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When Does WebRTC Need a Media Server? Reason #6

In a recent blog about the current state of WebRTC, I mentioned that readers should check out an excellent white paper...

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The Six Degrees of Mobile Data Plan Innovation: It's Not All About Data- Mobile Voice and Messaging Share Plans Offer Plenty of Appeal

Alcatel-Lucent’s Rich Crowe continues the Six Degrees of Mobile Data Plan Innovation blog series by examining the degree to which consumers are interested in share plans that include unlimited voice and messaging but don’t include data.

The last Six Degrees blog explored consumer attitudes toward two different mobile share plan options: sharing data only and sharing voice, messaging and data. This blog will explore attitudes toward a 3rd option: sharing unlimited voice and messaging — but not data — across multiple devices or subscribers.

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200G Optical Networks: What you need to know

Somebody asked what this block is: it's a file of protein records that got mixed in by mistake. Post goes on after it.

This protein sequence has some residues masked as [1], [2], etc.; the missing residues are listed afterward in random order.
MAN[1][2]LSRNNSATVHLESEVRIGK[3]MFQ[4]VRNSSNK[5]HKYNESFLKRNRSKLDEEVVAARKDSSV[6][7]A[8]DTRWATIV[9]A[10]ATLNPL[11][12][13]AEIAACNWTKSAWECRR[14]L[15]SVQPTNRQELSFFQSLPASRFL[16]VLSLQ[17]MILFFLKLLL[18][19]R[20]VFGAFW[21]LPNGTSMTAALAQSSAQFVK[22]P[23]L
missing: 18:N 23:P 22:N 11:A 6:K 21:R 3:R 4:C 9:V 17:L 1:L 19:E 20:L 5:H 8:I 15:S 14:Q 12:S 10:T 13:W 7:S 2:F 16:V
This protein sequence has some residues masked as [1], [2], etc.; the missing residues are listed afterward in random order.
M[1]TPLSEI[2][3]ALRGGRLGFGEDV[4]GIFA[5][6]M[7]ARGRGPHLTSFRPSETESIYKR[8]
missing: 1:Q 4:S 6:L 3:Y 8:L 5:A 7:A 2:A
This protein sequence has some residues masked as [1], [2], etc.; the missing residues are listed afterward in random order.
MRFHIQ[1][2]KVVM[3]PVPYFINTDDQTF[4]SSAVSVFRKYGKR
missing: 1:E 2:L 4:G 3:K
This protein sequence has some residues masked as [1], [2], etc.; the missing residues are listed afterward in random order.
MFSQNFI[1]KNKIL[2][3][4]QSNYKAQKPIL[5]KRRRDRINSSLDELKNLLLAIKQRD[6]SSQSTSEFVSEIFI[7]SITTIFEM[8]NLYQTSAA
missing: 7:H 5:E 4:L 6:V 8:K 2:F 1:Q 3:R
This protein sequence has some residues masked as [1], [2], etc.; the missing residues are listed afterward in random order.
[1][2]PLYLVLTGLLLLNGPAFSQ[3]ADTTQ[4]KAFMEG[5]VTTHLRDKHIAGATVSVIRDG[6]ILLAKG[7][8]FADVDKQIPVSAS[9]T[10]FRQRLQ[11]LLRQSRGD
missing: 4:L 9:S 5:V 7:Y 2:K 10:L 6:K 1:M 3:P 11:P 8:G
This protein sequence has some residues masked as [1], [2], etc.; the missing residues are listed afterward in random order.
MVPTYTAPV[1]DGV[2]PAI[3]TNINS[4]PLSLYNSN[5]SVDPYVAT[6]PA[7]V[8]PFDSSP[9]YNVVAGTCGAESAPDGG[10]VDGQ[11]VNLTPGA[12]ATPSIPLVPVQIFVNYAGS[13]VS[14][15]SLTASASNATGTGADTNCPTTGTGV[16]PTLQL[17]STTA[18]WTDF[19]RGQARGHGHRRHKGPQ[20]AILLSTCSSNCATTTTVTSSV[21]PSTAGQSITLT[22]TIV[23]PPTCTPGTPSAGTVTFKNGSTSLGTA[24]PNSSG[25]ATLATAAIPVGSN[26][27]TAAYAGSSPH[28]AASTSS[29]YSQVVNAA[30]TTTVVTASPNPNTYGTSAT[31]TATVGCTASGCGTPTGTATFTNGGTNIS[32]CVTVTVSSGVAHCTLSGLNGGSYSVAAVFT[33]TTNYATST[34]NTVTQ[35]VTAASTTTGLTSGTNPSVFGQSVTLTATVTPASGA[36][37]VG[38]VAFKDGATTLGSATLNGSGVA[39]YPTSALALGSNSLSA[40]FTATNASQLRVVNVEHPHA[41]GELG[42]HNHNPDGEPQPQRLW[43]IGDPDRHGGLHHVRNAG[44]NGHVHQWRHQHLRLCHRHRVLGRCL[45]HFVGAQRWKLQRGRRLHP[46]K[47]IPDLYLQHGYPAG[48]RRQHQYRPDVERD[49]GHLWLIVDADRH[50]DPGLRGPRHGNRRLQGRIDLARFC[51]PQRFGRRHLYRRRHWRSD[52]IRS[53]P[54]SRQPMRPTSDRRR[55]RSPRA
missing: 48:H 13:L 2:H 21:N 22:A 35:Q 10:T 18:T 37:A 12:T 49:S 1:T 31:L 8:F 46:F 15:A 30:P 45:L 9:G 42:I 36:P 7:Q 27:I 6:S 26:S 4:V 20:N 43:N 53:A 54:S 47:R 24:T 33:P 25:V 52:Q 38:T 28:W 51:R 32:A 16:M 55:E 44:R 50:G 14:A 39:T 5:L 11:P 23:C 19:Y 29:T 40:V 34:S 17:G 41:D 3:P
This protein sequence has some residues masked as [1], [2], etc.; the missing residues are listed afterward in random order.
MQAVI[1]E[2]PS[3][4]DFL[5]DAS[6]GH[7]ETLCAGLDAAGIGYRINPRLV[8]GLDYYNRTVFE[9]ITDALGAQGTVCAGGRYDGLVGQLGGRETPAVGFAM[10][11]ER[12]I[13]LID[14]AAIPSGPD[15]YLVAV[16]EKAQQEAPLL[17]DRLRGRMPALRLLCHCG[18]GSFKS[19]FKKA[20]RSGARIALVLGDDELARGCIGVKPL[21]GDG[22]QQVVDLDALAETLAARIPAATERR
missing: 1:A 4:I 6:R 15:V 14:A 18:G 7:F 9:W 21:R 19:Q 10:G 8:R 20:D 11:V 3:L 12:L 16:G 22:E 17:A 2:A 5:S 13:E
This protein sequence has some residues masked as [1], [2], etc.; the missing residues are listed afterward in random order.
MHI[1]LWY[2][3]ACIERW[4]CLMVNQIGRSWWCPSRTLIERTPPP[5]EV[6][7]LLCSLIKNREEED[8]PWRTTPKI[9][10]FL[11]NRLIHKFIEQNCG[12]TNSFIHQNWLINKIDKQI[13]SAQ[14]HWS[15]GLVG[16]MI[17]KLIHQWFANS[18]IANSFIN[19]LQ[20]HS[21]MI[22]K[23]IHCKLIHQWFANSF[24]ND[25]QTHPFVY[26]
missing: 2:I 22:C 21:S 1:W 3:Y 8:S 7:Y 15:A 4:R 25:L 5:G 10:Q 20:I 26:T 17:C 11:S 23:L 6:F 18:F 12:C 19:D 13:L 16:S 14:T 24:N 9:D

By: Earl Kennedy, IP Transport Product Marketing, Alcatel-Lucent

Optical network operators have already made the move to 100G. But skyrocketing bandwidth demand means many are already pondering what’s next. With a 200G optical solution hitting the market, you probably have questions about when to move to 200G optical – and what you need to know when you make that move.

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Battle of the Maps

November 30, 2009

Cellular companies have some of the lamest ad campaigns. Apparently, the marketing folks AND their ad agencies are SO far removed from the consumers that they don't even know what message to spend millions on.

What difference does a coverage map make to the average consumer? Your phone either works or doesn't. Most folks I know buy a phone based on where they spend the most time.

Were There Highlights in 2009?

November 25, 2009

Ken Camp's Year in Review prompted me to write this. It's been an interesting year. SIP, UC, Cloud, Merger. That's really how I see the blur that was 2009. I attended so many conferences this year.

Windstream Grabs Another

November 25, 2009

Windstream follows up its acquisition of CLEC NUVOX with the purchase of an ILEC. Windstream Announces Acquisition of Iowa Telecommunications Services for $261M in cash, $269M in shares and $598M in debt (see Reuters).